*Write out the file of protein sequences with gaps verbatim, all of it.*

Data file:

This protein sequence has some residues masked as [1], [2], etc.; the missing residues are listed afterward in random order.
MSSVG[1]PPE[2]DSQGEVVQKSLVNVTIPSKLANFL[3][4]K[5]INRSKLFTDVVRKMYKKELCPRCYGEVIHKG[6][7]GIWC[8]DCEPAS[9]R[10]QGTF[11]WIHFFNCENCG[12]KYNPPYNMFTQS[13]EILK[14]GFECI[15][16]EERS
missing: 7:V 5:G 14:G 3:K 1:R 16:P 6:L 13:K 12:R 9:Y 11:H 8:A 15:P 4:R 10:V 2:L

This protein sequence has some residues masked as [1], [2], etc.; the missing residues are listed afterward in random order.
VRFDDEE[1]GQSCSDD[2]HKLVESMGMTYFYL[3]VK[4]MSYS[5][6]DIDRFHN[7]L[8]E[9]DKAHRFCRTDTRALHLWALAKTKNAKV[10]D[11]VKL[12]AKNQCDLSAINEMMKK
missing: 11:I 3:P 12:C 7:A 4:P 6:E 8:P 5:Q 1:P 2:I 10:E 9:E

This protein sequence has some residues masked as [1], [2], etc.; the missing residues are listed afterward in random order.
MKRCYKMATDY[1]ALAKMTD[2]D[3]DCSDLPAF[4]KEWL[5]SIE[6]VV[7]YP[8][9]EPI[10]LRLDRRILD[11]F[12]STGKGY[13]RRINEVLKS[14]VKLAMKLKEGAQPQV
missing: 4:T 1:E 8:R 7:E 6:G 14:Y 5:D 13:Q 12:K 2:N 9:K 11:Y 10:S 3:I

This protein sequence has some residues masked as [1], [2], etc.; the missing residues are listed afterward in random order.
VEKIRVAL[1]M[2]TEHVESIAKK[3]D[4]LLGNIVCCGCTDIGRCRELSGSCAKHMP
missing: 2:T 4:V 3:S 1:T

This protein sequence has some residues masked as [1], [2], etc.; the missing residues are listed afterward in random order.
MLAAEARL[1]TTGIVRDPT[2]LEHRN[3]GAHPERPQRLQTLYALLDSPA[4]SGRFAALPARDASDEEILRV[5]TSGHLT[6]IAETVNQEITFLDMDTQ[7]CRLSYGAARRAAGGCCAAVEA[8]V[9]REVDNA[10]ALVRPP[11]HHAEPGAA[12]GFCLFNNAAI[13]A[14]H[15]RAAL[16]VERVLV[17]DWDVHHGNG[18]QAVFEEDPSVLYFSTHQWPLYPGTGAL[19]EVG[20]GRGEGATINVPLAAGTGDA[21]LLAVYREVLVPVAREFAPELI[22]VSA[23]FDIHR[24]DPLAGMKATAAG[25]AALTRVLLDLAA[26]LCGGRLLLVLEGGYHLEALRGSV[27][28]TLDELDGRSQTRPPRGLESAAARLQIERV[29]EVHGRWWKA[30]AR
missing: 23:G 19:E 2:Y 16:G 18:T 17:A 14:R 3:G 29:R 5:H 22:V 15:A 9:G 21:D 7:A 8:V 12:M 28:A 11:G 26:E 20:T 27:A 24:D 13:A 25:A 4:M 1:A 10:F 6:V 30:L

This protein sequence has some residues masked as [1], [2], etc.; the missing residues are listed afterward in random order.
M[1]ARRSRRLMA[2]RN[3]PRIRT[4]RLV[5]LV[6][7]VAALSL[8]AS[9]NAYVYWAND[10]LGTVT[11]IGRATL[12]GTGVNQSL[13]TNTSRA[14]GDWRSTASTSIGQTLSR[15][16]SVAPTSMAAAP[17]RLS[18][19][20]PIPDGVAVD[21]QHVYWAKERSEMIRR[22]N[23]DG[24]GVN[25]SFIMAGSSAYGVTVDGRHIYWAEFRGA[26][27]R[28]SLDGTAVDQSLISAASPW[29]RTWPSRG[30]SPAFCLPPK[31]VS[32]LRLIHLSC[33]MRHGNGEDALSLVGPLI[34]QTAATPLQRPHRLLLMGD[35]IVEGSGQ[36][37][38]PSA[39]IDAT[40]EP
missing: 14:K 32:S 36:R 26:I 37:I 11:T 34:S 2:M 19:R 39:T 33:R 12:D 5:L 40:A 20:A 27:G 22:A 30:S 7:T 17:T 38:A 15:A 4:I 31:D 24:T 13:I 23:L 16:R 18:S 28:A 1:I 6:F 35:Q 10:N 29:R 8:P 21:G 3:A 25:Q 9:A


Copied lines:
This protein sequence has some residues masked as [1], [2], etc.; the missing residues are listed afterward in random order.
MSSVG[1]PPE[2]DSQGEVVQKSLVNVTIPSKLANFL[3][4]K[5]INRSKLFTDVVRKMYKKELCPRCYGEVIHKG[6][7]GIWC[8]DCEPAS[9]R[10]QGTF[11]WIHFFNCENCG[12]KYNPPYNMFTQS[13]EILK[14]GFECI[15][16]EERS
missing: 7:V 5:G 14:G 3:K 1:R 16:P 6:L 13:K 12:R 9:Y 11:H 8:A 15:P 4:R 10:V 2:L

This protein sequence has some residues masked as [1], [2], etc.; the missing residues are listed afterward in random order.
VRFDDEE[1]GQSCSDD[2]HKLVESMGMTYFYL[3]VK[4]MSYS[5][6]DIDRFHN[7]L[8]E[9]DKAHRFCRTDTRALHLWALAKTKNAKV[10]D[11]VKL[12]AKNQCDLSAINEMMKK
missing: 11:I 3:P 12:C 7:A 4:P 6:E 8:P 5:Q 1:P 2:I 10:E 9:E

This protein sequence has some residues masked as [1], [2], etc.; the missing residues are listed afterward in random order.
MKRCYKMATDY[1]ALAKMTD[2]D[3]DCSDLPAF[4]KEWL[5]SIE[6]VV[7]YP[8][9]EPI[10]LRLDRRILD[11]F[12]STGKGY[13]RRINEVLKS[14]VKLAMKLKEGAQPQV
missing: 4:T 1:E 8:R 7:E 6:G 14:Y 5:D 13:Q 12:K 2:N 9:K 11:Y 10:S 3:I

This protein sequence has some residues masked as [1], [2], etc.; the missing residues are listed afterward in random order.
VEKIRVAL[1]M[2]TEHVESIAKK[3]D[4]LLGNIVCCGCTDIGRCRELSGSCAKHMP
missing: 2:T 4:V 3:S 1:T

This protein sequence has some residues masked as [1], [2], etc.; the missing residues are listed afterward in random order.
MLAAEARL[1]TTGIVRDPT[2]LEHRN[3]GAHPERPQRLQTLYALLDSPA[4]SGRFAALPARDASDEEILRV[5]TSGHLT[6]IAETVNQEITFLDMDTQ[7]CRLSYGAARRAAGGCCAAVEA[8]V[9]REVDNA[10]ALVRPP[11]HHAEPGAA[12]GFCLFNNAAI[13]A[14]H[15]RAAL[16]VERVLV[17]DWDVHHGNG[18]QAVFEEDPSVLYFSTHQWPLYPGTGAL[19]EVG[20]GRGEGATINVPLAAGTGDA[21]LLAVYREVLVPVAREFAPELI[22]VSA[23]FDIHR[24]DPLAGMKATAAG[25]AALTRVLLDLAA[26]LCGGRLLLVLEGGYHLEALRGSV[27][28]TLDELDGRSQTRPPRGLESAAARLQIERV[29]EVHGRWWKA[30]AR
missing: 23:G 19:E 2:Y 16:G 18:T 17:A 14:R 3:G 29:R 5:H 22:V 15:A 9:G 21:D 7:A 8:V 12:M 28:A 11:G 26:E 20:T 27:A 24:D 13:A 25:A 4:M 1:A 10:F 6:V 30:L

This protein sequence has some residues masked as [1], [2], etc.; the missing residues are listed afterward in random order.
M[1]ARRSRRLMA[2]RN[3]PRIRT[4]RLV[5]LV[6][7]VAALSL[8]AS[9]NAYVYWAND[10]LGTVT[11]IGRATL[12]GTGVNQSL[13]TNTSRA[14]GDWRSTASTSIGQTLSR[15][16]SVAPTSMAAAP[17]RLS[18][19][20]PIPDGVAVD[21]QHVYWAKERSEMIRR[22]N[23]DG[24]GVN[25]SFIMAGSSAYGVTVDGRHIYWAEFRGA[26][27]R[28]SLDGTAVDQSLISAASPW[29]RTWPSRG[30]SPAFCLPPK[31]VS[32]LRLIHLSC[33]MRHGNGEDALSLVGPLI[34]QTAATPLQRPHRLLLMGD[35]IVEGSGQ[36][37][38]PSA[39]IDAT[40]EP
missing: 14:K 32:S 36:R 26:I 37:I 11:T 34:S 2:M 19:R 39:T 33:R 12:D 5:L 40:A 20:A 27:G 22:A 30:S 7:T 17:T 38:A 15:A 4:I 31:D 24:T 13:I 23:L 16:R 18:S 28:A 1:I 6:F 35:Q 10:N 29:R 8:P 21:G 3:A 25:Q 9:A